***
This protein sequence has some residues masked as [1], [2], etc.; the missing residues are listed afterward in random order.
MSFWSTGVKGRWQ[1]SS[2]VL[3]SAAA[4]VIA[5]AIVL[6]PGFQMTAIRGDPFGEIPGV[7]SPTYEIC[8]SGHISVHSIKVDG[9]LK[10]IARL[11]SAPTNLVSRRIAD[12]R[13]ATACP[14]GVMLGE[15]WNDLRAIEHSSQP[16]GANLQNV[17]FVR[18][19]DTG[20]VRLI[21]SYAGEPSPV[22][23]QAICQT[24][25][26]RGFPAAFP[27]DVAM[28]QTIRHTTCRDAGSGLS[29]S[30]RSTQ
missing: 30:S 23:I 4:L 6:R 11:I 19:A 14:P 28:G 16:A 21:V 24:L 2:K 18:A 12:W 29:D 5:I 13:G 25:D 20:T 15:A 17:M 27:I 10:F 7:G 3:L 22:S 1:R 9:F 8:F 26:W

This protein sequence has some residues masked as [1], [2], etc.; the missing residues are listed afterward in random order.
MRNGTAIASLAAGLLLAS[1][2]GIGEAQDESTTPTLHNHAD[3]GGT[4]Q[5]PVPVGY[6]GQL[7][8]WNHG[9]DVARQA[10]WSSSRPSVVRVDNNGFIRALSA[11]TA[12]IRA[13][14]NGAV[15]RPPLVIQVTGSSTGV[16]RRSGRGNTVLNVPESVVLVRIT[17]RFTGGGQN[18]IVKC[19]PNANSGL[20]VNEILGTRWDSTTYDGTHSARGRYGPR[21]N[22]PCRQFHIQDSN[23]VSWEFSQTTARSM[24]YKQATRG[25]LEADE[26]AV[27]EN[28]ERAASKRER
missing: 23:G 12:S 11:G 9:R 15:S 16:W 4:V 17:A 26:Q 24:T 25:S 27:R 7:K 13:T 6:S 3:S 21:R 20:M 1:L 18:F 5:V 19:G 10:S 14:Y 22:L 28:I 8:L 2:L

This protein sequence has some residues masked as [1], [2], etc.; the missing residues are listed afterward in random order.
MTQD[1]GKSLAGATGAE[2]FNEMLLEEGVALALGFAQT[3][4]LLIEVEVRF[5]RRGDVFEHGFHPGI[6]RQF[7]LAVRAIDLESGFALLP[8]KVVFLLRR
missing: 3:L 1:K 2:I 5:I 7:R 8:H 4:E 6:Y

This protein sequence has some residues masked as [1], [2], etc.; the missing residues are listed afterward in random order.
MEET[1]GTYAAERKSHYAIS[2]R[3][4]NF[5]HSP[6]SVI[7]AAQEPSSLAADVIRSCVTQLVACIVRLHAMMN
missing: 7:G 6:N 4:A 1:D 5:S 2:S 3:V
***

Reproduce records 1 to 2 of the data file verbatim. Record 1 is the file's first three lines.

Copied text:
This protein sequence has some residues masked as [1], [2], etc.; the missing residues are listed afterward in random order.
MSFWSTGVKGRWQ[1]SS[2]VL[3]SAAA[4]VIA[5]AIVL[6]PGFQMTAIRGDPFGEIPGV[7]SPTYEIC[8]SGHISVHSIKVDG[9]LK[10]IARL[11]SAPTNLVSRRIAD[12]R[13]ATACP[14]GVMLGE[15]WNDLRAIEHSSQP[16]GANLQNV[17]FVR[18][19]DTG[20]VRLI[21]SYAGEPSPV[22][23]QAICQT[24][25][26]RGFPAAFP[27]DVAM[28]QTIRHTTCRDAGSGLS[29]S[30]RSTQ
missing: 30:S 23:I 4:L 6:R 11:I 19:A 14:P 28:G 16:A 21:V 24:L 2:K 18:A 12:W 29:D 5:I 13:G 25:D 20:T 15:A 17:M 27:I 10:F 7:G 3:L 22:S 1:R 9:F 8:F 26:W

This protein sequence has some residues masked as [1], [2], etc.; the missing residues are listed afterward in random order.
MRNGTAIASLAAGLLLAS[1][2]GIGEAQDESTTPTLHNHAD[3]GGT[4]Q[5]PVPVGY[6]GQL[7][8]WNHG[9]DVARQA[10]WSSSRPSVVRVDNNGFIRALSA[11]TA[12]IRA[13][14]NGAV[15]RPPLVIQVTGSSTGV[16]RRSGRGNTVLNVPESVVLVRIT[17]RFTGGGQN[18]IVKC[19]PNANSGL[20]VNEILGTRWDSTTYDGTHSARGRYGPR[21]N[22]PCRQFHIQDSN[23]VSWEFSQTTARSM[24]YKQATRG[25]LEADE[26]AV[27]EN[28]ERAASKRER
missing: 23:G 12:S 11:G 9:R 15:S 16:W 4:V 17:A 26:Q 24:T 25:S 27:R 7:K 13:T 6:S 3:S 21:R 20:M 1:L 18:F 5:V 19:G 10:S 14:Y 22:L 28:I 8:L 2:L